Mare Hill Common covers 40 hectares of heathland, woodland and scrub. As well as offering the opportunity for people to enjoy and walk in peaceful natural surroundings, Mare Hill Common supports a wealth of wildlife.
Visiting Mare Hill Common
A network of paths allow visitors to experience the wildlife and varied landscapes of Mare Hill Common; from quiet secluded woodland, to the windswept heathland with its open views.
Dogs are welcome, but visitors are expected to clear up after their dog and keep them under close control. In order to protect sensitive ground nesting birds, the Countryside and Rights of Way Act 2000 requires all dogs to be kept on a short fixed lead on Mare Hill between 1 March and the 31 July.
The heathland communities at Mare Hill are of particular importance as they support a number rare and specialist species of birds, reptiles, invertebrates and plants, and the site is thus protected under both UK and EU law.
Mare Hill is a prime site for invertebrates such as bees, solitary wasps, and the delicate silver studded blue butterfly. Three birds on the European list of threatened species; woodlark, nightjar, and Dartford warbler can be found nesting amongst the heather and grasses. Five reptile species, including the threatened sand lizard, take advantage of the cover and relative warmth in amongst the heathland shrubs.
Traditionally heathland was maintained through livestock grazing and the harvesting of various plants and trees.
Today, heathland is no longer used for these purposes, and trees and scrub readily grow and shade out the heathers and the grasses. Without intervention, the open shrubby heathland landscape is lost and the specialised wildlife communities which rely on this habitat are no longer able to survive. We are duty bound to conserve the protected heathland at Mare Hill, and we do this by periodically removing scrub and young trees, and carrying out bracken control to create more space and light for the specialist heathland species.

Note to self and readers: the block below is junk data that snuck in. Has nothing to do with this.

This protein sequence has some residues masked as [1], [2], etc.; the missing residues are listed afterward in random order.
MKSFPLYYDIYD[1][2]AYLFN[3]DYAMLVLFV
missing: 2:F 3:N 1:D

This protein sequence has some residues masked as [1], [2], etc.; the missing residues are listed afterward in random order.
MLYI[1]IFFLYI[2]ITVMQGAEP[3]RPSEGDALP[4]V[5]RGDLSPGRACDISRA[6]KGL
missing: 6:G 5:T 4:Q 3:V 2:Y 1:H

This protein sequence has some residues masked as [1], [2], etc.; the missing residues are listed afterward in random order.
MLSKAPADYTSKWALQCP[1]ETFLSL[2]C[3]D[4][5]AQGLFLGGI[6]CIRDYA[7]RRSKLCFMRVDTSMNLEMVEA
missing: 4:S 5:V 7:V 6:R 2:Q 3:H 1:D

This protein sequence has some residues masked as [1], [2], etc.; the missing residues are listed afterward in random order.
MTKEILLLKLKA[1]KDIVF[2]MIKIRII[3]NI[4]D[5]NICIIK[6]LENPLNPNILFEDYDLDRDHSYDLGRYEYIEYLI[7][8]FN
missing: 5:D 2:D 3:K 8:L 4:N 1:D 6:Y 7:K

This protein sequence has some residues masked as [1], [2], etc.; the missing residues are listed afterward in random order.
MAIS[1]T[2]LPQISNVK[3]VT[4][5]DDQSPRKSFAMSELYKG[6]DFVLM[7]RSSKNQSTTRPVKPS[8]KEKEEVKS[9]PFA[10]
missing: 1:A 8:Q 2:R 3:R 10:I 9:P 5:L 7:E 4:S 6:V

We manage the woodland to maintain a balance between mature trees, understory, and light levels. We achieve this through thinning trees which are growing too densely, thus allowing the remaining trees more space to develop a better structure. We are working to clear thickets of dense holly from some of the woodland to open up space for flowers and saplings to germinate. We also intend to coppice some of the areas dominated by sweet chestnut. This traditional practice benefits wildlife through increasing the variety of habitats and allowing more light to the woodland floor.
Countryside Stewardship management agreement
Mare Hill Common is managed under a Countryside Stewardship (CS) agreement with Natural England. This agreement provides funding to carry out management works to maintain and improve the site for the benefit of the rare and specialised wildlife it supports. These works include:
- Management of the heathland through periodically removing scrub and small trees.
- Restoration of heathland where an absence of past management has allowed trees to colonise.
- Cutting strips of vegetation to form fire breaks.
- Bracken control.
- Creating areas of bare sand for invertebrates and reptiles.
For more information phone 01483 523394 or email email@example.com
Page owner: Harri Robinson. Last updated: 07/02/2019 10:56